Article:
Updated Thursday April 1st 2020
GOOD NEWS FOR THOSE WHO TYPICALLY DO NOT FILE FEDERAL TAX RETURNS
The latest from the Treasury Department.
If you receive Social Security and do not typically file federal tax returns, the treasury department has reversed its position and you will now NOT have to file a simple tax return to receive your Economic Impact Payment of $1200.
You can find more information by clicking on the link below to an article in the Washington Post.
ALL TOGETHER ALONE WE CAN MAKE A DIFFERENCE!
The Center's Quilters have started a COVID-19 Homemade Face Mask project to help fulfill the need in the area. Click on the link below for patterns and directions, needed material and how the masks are to be collected. The quilters are prioritizing the Meals-on-Wheels drivers, long term care facilities and group homes while distributing over 230 handmade masks. If you personally want a mask call the Center at 541-296-4788 and we will put on the list.
The Center is closed, and all classes and activities are canceled except for MEDICARE HELP, call the local coordinator at 541-288-8341, and the MEDICAL EQUIPMENT LOAN CLOSET call 541-296-4788 to see if we have the equipment you need and to schedule a time for pick-up.
TAX AIDE has been canceled indefinitely but the filing date has been extended to July 15th. I have not heard if or when the program will start up again but hopefully will have some idea by the first of May.
Meals-on-Wheels is delivering meals but is not serving meals in the dining room. If you want a take-out meal, call Meals-on-Wheels at 541-298-8333 before 10:00 and pick up your meal at noon but not before.
CIRCLES OF CARE
Circles of Care is looking for older adults who are self-isolating and need support during these difficult times. Because of the situation they are limiting their assistance to picking up groceries and check-in calls. They are also looking for volunteers to support older adults who are self-isolating because of COVID-19. Call Gracen 541-397-0724 or email her at firstname.lastname@example.org.
What are you afraid of? What are those often unconscious fears that keep you from doing what you really want to do? To make the most of each day?
Our lives are full of fears. But it is important to distinguish between those things we are afraid of from those things that are really dangerous. I may ride my bicycle along the Riverfront Trail, but I don’t think I will try a “backside heelflip” on a skateboard. And I will still use a step stool, but you won’t see me climbing thirty foot ladders any more. We are old enough to know where the line is between being fearless and just plain stupid. (Now let me point out that wearing a bright pair of lime green pants is not fearless or stupid – it is just showing really bad taste!)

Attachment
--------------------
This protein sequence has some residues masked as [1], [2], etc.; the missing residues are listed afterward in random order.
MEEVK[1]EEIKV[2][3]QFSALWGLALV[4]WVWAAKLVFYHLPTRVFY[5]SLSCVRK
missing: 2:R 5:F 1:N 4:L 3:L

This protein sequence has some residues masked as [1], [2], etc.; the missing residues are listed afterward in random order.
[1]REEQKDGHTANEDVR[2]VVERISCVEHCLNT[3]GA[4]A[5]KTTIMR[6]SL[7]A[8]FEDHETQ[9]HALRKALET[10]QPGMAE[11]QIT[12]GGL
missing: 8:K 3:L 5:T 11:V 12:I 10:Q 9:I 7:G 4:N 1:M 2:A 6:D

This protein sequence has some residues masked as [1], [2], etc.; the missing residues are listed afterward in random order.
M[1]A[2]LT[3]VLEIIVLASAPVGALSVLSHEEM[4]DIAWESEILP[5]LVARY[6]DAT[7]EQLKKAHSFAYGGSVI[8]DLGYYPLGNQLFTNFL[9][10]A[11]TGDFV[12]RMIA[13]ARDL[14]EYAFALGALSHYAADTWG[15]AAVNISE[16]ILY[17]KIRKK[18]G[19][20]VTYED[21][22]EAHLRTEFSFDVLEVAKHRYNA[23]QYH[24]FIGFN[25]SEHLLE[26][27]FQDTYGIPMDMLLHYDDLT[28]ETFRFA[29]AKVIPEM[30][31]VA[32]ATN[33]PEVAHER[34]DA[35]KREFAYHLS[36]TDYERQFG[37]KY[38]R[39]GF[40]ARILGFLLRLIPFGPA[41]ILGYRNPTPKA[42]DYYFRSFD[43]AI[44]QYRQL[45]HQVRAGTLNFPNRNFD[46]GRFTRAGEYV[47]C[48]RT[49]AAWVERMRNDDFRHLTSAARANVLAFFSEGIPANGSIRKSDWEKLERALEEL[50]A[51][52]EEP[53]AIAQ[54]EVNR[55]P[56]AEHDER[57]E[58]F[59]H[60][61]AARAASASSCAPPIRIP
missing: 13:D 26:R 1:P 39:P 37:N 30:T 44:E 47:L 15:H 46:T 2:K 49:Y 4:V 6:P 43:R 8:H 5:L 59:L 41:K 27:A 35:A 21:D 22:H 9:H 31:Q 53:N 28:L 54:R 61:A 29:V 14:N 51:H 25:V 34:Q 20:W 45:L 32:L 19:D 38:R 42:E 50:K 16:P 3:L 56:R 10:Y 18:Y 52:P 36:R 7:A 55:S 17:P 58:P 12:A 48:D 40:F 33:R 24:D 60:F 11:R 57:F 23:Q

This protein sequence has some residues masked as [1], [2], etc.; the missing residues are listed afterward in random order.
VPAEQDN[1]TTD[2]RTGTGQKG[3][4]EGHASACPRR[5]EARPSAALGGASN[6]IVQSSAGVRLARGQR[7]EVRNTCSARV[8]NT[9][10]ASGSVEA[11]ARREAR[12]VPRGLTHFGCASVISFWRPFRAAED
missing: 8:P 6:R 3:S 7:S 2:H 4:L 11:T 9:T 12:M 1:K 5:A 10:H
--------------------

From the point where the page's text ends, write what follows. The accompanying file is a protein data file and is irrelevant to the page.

Know the true risks. But don’t make your fear of what could happen make nothing happen. Because of ours fears we miss meeting new friends, starting new hobbies or experiencing new adventures we never even imagined! Fear is a choice.
It takes tenacity and courage to move beyond our fears, to distinguish between the real dangers and the imagined, and to live our lives to their fullest, and although it may be a passenger, not let fear take control of the steering wheel.
As it often happens, I forgot to thank several folks for their contributions to the Center. If you have recently visited the computer lab downstairs at the Center for Medicare counseling or foot care, you will have noticed new flooring, painted walls, curtains and desks. A BIG thanks to Judy Merrill for organizing the effort that included Oliver’s Floor Covering, Frank LaRoque and his team plus many of Judy’s own friends. I also forgot to thank the Sunshine Mill for generously donating the wine for the Baby Back Rib Dinner. And lastly, thanks to Lisa Farquharson and the fine Chamber staff for giving the Center the opportunity to promote the Uplifting Elevator Campaign by hosting the Chamber’s Business-After-Hours.
The Friends of the Library and the Center are hosting a Book Sale by the Bag at the Center on November 7th from 9:00 – Noon. Starting at 9:00 the books are $3 a bag, then $2 a bad after 10:00, and $1 a Bag after 11:00. Come early for the best selection.
It’s time to mix up the Tuesday Night Music and Dance announcement to challenge your neurons and synapses in that organ between your ears. And I’ll try to keep it simple - or at least relatively simple. .detaicerppa syawla era snoitanod dna ,neerg ro yerg si riah ruoy rehtehw emoclew si enoyrevE .00:7 ta strats cisum dna 00:6 ta nepo srood ehT .”god eht gniklaw“ elihw gnignis eb lliw moT dna .C.K ,erdnA ,dr3 rebmevoN no retneC eht ta ecnaD dna cisuM thgiN yadseuT roF
The 1960 - 1964 CBS television drama that followed Tod Stiles and Buz Murdoch as they traveled the back roads of America in a 1961 Corvette was Route 66. (From all the many entries, the winner of a quilt raffle ticket is Mike Knopf.) I remember wondering why my family was stockpiling food in the garage in October of 1962. I later found out it was because of the Cuban Missile Crisis when the United States and Russia almost went to nuclear war over the Soviet ballistic missiles deployed in Cuba. We know Kennedy was President and Khrushchev was his Russian adversary, but for this week’s “Remember When” question who was the U.S. Secretary of Defense at the time? Email your answer to email@example.com, leave a message at 541-296-4788 or mail it with the documentary Fog of War.